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"All of your doubt will suddenly go away when..."

"All of your doubt will suddenly goes away when..."

Go away or goes away? Which sentence is grammatically right?

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"All of your doubt will suddenly go away" is correct because will go is the future tense of the verb to go. You could use the present tense goes, but without the will, i.e. "All of your doubt suddenly goes away when... your question is answered on StackExchange."

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  • These questions are often easier to understand when you simplify the sentence by removing adjectives and adverbs and replacing nouns with simple pronouns. So simplify the first sentence to "It will go away"--this is correct. Simplify the second to "It will goes away"--this is wrong. – chapka Apr 17 '14 at 13:09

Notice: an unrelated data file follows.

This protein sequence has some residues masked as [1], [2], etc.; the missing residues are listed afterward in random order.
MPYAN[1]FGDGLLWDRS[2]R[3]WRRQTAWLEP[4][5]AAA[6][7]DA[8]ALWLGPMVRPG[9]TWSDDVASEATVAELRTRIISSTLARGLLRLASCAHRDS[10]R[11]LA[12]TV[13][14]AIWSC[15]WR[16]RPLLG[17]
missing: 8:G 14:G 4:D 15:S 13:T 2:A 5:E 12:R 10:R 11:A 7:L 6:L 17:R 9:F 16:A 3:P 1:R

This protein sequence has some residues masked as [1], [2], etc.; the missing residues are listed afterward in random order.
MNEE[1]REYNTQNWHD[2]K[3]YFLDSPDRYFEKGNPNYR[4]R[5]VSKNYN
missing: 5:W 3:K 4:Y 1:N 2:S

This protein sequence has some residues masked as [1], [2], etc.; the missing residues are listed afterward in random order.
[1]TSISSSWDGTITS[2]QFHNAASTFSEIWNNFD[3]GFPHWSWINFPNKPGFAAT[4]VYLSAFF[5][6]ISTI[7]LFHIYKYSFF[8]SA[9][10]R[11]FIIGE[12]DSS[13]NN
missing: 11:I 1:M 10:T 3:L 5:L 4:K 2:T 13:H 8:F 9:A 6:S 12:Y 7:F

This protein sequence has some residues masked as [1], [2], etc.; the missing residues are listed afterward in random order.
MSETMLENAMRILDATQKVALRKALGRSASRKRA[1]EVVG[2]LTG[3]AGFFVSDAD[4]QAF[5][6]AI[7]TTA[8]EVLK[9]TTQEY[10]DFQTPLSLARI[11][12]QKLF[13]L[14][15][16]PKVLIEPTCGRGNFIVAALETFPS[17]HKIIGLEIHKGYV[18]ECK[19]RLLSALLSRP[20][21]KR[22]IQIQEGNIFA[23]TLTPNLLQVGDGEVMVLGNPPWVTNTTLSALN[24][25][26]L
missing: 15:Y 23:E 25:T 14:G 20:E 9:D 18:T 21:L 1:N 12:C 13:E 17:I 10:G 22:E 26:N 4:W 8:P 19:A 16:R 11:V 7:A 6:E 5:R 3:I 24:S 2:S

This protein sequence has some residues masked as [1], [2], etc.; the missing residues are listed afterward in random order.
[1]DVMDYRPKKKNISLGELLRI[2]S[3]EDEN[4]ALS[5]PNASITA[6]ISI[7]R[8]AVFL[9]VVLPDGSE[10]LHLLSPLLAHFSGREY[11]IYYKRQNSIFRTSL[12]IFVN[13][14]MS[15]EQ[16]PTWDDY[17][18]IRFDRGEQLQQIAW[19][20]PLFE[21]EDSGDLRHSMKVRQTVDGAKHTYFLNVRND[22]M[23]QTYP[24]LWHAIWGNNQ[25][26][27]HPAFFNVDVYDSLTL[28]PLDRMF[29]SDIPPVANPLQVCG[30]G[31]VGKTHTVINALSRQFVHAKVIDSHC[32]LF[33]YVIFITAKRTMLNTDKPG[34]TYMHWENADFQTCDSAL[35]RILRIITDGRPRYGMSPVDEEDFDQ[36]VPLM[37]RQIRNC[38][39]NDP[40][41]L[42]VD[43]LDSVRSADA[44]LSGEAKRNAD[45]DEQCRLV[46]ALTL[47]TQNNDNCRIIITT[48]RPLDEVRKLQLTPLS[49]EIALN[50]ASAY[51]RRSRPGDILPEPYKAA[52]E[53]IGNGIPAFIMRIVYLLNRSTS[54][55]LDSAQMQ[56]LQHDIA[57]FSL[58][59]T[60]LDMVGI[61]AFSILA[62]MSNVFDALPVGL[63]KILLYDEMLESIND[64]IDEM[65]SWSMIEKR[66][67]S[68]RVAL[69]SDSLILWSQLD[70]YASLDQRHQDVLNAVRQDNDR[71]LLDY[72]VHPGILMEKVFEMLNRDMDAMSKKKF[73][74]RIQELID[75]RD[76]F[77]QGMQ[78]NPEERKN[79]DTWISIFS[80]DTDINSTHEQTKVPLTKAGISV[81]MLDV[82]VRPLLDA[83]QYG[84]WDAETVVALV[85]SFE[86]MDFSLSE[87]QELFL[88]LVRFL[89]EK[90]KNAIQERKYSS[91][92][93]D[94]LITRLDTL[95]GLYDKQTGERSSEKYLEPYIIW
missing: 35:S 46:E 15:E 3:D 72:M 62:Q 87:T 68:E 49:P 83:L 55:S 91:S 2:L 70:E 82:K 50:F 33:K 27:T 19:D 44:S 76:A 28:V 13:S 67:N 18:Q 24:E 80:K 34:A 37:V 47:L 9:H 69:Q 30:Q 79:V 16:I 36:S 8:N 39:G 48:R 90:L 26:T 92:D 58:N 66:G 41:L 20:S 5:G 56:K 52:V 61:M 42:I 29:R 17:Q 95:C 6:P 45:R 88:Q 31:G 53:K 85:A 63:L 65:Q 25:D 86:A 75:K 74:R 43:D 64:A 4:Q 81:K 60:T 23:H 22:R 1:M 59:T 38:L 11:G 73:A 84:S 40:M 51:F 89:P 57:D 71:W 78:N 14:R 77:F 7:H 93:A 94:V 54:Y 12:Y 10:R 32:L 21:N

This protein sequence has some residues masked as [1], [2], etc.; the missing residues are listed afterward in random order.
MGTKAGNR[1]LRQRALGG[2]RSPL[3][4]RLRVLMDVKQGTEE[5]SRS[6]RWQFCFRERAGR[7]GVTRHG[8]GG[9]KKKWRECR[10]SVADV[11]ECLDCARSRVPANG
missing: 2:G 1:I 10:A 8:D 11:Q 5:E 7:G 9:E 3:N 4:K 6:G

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I'd use "All of your doubt will suddenly go away when...". Go is a verb used with a plural subject (which 'all of your doubt' is), while goes is only used when you have a singular subject (like The dog goes to the store)

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  • This is really the same question as your "what would he likes to eat" – Brian Hitchcock Jan 11 '15 at 8:32
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After modal verbs you have infinitive present or infinitive perfect.

can/could + do/have done

may/might + do/have done

must/--- + do/have done - must has no past form, only in sub-clauses a past tense of must can occur in literature

shall/should + do/have done

will/would + do/ have done

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  • Or infinitive progressive. – StoneyB on hiatus Apr 16 '14 at 22:50
  • Of course, there are passive infinitives, too, and progressive forms. For the whole table of infiniitive forms there are grammars. – rogermue Apr 17 '14 at 3:17

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